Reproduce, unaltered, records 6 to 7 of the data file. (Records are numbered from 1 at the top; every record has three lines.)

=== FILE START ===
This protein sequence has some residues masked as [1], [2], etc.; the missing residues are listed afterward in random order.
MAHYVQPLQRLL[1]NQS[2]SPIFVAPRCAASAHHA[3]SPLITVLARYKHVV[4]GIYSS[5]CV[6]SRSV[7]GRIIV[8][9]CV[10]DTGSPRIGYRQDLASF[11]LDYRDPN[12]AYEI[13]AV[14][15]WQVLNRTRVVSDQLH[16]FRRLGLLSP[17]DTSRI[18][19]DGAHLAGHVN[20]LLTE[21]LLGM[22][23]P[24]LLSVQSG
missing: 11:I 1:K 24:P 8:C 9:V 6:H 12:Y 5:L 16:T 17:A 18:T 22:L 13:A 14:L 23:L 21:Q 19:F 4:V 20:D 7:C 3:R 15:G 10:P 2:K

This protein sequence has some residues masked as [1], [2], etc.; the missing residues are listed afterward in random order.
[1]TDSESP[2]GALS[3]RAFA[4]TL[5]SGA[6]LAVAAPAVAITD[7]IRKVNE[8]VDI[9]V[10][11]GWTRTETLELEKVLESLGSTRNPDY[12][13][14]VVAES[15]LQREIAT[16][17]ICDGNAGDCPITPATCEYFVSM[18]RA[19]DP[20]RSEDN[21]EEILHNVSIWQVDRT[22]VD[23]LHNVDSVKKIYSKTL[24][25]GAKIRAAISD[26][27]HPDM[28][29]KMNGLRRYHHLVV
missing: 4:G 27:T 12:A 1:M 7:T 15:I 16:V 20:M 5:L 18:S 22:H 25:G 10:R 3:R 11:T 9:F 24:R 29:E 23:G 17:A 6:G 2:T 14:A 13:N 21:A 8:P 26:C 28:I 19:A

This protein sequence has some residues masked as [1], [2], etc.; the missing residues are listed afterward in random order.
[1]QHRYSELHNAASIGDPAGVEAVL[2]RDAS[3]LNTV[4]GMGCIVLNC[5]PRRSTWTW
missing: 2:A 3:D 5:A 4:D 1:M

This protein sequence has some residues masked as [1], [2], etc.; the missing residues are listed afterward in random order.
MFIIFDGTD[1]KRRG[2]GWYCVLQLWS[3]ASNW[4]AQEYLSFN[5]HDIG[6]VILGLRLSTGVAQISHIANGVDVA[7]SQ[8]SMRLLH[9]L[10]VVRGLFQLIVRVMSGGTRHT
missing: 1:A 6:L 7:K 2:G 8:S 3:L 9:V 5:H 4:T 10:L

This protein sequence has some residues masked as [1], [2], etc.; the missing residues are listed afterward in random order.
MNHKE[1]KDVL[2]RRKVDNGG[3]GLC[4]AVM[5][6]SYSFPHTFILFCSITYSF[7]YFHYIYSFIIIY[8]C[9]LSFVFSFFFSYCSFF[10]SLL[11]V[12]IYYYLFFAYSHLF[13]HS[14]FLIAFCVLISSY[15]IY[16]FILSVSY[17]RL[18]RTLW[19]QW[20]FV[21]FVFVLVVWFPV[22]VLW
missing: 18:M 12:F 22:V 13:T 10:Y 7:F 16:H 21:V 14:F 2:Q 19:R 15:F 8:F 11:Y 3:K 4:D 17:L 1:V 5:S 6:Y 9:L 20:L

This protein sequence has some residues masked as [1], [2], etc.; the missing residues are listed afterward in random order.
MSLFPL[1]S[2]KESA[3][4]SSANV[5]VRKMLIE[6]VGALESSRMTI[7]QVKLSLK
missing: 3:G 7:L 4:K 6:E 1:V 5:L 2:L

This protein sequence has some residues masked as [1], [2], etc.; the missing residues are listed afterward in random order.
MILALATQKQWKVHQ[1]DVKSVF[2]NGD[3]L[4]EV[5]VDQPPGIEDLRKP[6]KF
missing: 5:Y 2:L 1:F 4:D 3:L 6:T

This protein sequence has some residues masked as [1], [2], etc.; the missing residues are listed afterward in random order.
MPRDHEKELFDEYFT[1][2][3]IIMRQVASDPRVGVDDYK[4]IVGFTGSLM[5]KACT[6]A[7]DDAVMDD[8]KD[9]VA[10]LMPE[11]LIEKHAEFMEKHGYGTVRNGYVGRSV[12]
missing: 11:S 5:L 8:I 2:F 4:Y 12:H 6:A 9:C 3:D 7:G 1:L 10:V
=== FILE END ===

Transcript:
This protein sequence has some residues masked as [1], [2], etc.; the missing residues are listed afterward in random order.
MSLFPL[1]S[2]KESA[3][4]SSANV[5]VRKMLIE[6]VGALESSRMTI[7]QVKLSLK
missing: 3:G 7:L 4:K 6:E 1:V 5:L 2:L

This protein sequence has some residues masked as [1], [2], etc.; the missing residues are listed afterward in random order.
MILALATQKQWKVHQ[1]DVKSVF[2]NGD[3]L[4]EV[5]VDQPPGIEDLRKP[6]KF
missing: 5:Y 2:L 1:F 4:D 3:L 6:T